28 May 2019 :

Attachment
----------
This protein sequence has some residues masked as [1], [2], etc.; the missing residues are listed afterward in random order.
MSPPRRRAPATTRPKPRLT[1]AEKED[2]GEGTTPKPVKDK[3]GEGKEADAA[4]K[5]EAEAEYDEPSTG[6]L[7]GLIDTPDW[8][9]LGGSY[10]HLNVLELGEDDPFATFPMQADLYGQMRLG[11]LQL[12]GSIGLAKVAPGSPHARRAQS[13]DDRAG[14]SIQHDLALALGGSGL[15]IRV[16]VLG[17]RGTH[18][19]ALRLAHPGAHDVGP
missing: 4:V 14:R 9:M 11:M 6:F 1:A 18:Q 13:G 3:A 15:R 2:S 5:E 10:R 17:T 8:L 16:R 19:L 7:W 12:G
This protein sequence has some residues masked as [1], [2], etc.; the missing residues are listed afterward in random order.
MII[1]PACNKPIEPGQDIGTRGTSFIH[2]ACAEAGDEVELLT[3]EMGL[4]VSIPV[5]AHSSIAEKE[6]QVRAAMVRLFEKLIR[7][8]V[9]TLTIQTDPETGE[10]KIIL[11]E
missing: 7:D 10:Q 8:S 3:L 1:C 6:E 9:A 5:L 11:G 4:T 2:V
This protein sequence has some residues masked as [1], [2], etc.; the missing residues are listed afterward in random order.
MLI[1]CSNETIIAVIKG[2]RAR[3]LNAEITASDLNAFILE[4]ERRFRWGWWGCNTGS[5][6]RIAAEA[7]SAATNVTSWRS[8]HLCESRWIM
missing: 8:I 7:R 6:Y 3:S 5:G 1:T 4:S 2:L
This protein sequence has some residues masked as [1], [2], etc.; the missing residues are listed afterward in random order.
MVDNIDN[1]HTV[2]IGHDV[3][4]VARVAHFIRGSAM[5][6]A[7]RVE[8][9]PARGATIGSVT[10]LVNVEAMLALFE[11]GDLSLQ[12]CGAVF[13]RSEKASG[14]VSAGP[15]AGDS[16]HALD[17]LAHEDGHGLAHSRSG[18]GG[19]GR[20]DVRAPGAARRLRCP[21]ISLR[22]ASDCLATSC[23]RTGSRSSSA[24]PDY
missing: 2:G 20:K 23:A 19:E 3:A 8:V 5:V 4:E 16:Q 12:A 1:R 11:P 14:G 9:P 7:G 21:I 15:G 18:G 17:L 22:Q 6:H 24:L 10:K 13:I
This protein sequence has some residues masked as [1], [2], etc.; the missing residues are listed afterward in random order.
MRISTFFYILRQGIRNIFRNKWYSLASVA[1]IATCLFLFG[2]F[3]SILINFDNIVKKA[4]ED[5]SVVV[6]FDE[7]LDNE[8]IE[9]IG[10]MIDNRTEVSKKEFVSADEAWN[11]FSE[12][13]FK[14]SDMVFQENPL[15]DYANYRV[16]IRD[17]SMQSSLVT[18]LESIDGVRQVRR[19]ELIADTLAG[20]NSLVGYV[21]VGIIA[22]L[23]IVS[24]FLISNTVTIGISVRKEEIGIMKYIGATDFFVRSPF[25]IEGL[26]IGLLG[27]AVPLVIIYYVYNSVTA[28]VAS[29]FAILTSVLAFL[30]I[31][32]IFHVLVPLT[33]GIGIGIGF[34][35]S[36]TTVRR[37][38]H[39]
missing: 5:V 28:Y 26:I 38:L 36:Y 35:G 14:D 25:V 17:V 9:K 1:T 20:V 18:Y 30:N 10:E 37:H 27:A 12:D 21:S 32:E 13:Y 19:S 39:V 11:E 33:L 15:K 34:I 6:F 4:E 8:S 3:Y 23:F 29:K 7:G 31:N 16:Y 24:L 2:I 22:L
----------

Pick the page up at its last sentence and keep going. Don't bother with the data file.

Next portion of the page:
Despite bipartisan support, bill tackling intellectual disability in death penalty cases fails----Negotiators in the House and Senate couldn't come to an agreement on a bill addressing how Texas handles capital murder defendants who may be intellectually disabled. The House had adopted a bill (HB 1139) that defined intellectual disability in accordance with contemporary diagnostic criteria and had provided for a pretrial judicial determination of whether a defendant was ineligible for the death penalty because of intellectual disability. The bill passed in committee on March 25. HB 1139 passed out of the Texas House in an 102-37 vote on April 30, and was supported by members of both parties. On May 22, the Texas Senate adopted a substitute version (SB 418) that eliminated the pretrial judicial determination. The House refused to concur in the Senate amendments, and a conference committee failed in attempts to resolve the differences between the two versions of the bill. The legislative session (86th Regular Session) ends Monday, May 27. Another bill addressing mental illness (HB 1936) won approval in the House (see May 9), but wasn't taken up by the Senate.